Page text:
Thursday, June 18, 2015

How to combat local media overcoverage of minor weather events

The Houston region got its first taste of this year’s hurricane season yesterday, as Tropical Storm Bill made landfall. While any tropical weather event is to be taken seriously – there was legitimate concern that ground still saturated from recent storms might not be able to handle Bill’s rainfall – the storm’s actual effects turned out to be rather mild.

That didn’t stop the local television news media from milking Bill for all it was worth. If they were able to generate this much hype for a relatively minor tropical storm, I shudder to think what they’ll come up with when an actual category-three hurricane approaches later this summer.

Was the wall-to-wall coverage of this storm silly, excessive and unnecessary? Of course it was. Did KPRC really need to pre-empt Jimmy Fallon on Monday night to bring us inane and repetitive “team coverage” of people sitting in front of computers at Houston Transtar or bemused tourists on Galveston Island? Not really. Did KHOU really have to bring Dr. Neil Frank out of retirement to answer stupid questions about evacuations or send reporters to interview people riding the Bolivar Ferry? No.

But they did it anyway. This is what the local media does every time a tropical cyclone approaches. I’ve written about this before. They can’t help themselves; hurricanes are the raison d’etre of the local TV news.

The local media’s over-hype of storms like Bill is stupid, annoying and potentially lethal in that it desensitizes people to much more serious events that might occur later in the hurricane season. Fortunately, there’s a simple way to combat it: just quit watching their ridiculous coverage of the storm.

That’s it. Turn off the TV.

Let them know that you don’t care about the wanna-be surfers who went down to Galveston to take advantage of the slightly-higher-than-normal waves.

Let them know that you that, while you're glad that the emergency operations folks in Brazoria County will have a place to sleep tonight, the number cots people have brought in is of no concern to you.

Let them know that you think it’s stupid that they actually interviewed a grocery store manager regarding people buying all his drinking water. (Drinking water that people went out and hoarded because the local news media’s shrill coverage of this event spooked them, no doubt…)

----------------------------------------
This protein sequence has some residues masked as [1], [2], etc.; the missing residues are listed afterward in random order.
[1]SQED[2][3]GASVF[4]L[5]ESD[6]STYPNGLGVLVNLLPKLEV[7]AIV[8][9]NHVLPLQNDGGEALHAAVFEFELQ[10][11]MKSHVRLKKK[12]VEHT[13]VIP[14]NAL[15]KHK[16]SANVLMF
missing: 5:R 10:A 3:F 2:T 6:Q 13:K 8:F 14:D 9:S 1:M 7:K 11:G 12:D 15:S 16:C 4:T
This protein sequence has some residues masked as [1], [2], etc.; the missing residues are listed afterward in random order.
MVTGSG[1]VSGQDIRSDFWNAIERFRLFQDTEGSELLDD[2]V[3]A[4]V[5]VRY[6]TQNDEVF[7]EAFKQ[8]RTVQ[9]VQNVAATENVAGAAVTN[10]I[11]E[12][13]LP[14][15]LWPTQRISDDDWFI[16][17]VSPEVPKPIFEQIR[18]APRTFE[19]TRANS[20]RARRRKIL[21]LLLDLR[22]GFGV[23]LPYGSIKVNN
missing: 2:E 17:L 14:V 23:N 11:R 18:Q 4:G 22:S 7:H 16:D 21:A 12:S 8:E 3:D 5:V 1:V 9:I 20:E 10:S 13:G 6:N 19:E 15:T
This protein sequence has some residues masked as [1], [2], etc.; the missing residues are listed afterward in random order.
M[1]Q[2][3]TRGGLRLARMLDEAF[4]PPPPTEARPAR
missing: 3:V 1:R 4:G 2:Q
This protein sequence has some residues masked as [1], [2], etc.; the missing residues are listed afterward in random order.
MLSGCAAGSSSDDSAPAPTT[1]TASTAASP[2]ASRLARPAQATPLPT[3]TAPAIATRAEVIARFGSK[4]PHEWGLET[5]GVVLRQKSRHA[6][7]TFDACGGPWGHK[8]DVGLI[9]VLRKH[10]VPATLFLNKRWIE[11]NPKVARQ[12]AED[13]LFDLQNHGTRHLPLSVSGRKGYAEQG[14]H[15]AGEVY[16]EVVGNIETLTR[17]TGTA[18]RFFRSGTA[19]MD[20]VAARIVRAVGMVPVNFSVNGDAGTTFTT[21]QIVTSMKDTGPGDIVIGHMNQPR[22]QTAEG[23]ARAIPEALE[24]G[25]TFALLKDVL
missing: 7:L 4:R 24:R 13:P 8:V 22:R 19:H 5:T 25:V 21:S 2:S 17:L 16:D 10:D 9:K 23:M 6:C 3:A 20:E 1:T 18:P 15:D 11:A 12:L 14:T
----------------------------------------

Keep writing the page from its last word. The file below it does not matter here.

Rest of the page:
Let them know that you don’t give a flip about the old toothless guy near Rollover Pass has decided not to evacuate.

Let them know that you don’t want to see “viewer pictures and videos” of the storm.

Let them know that that you will not participate in the deification of the meteorologists that occurs every time these storms approach.

Let them know these things by not watching. Turn off the TV. Get your updates from the National Weather Service’s website, or Eric Berger’s blog.

When the local TV producers see their ratings drop, then maybe, just maybe, they’ll get the message. They’ll realize that people are sick and tired of their ridiculous, panicky, overblown coverage of these storm events and begin treating them with the sane, level-headed and useful coverage they really deserve.

As we approach the tenth anniversary of the deadly catastrophe that was the Rita Evacuation – an event driven almost entirely by local media hyperbole – we need to get the message to the local TV news that we don’t appreciate their unhelpful, unnecessary and embarrassing sensationalism.

We can do that by not watching.

John Nova Lomax's take on the hype is a must-read.

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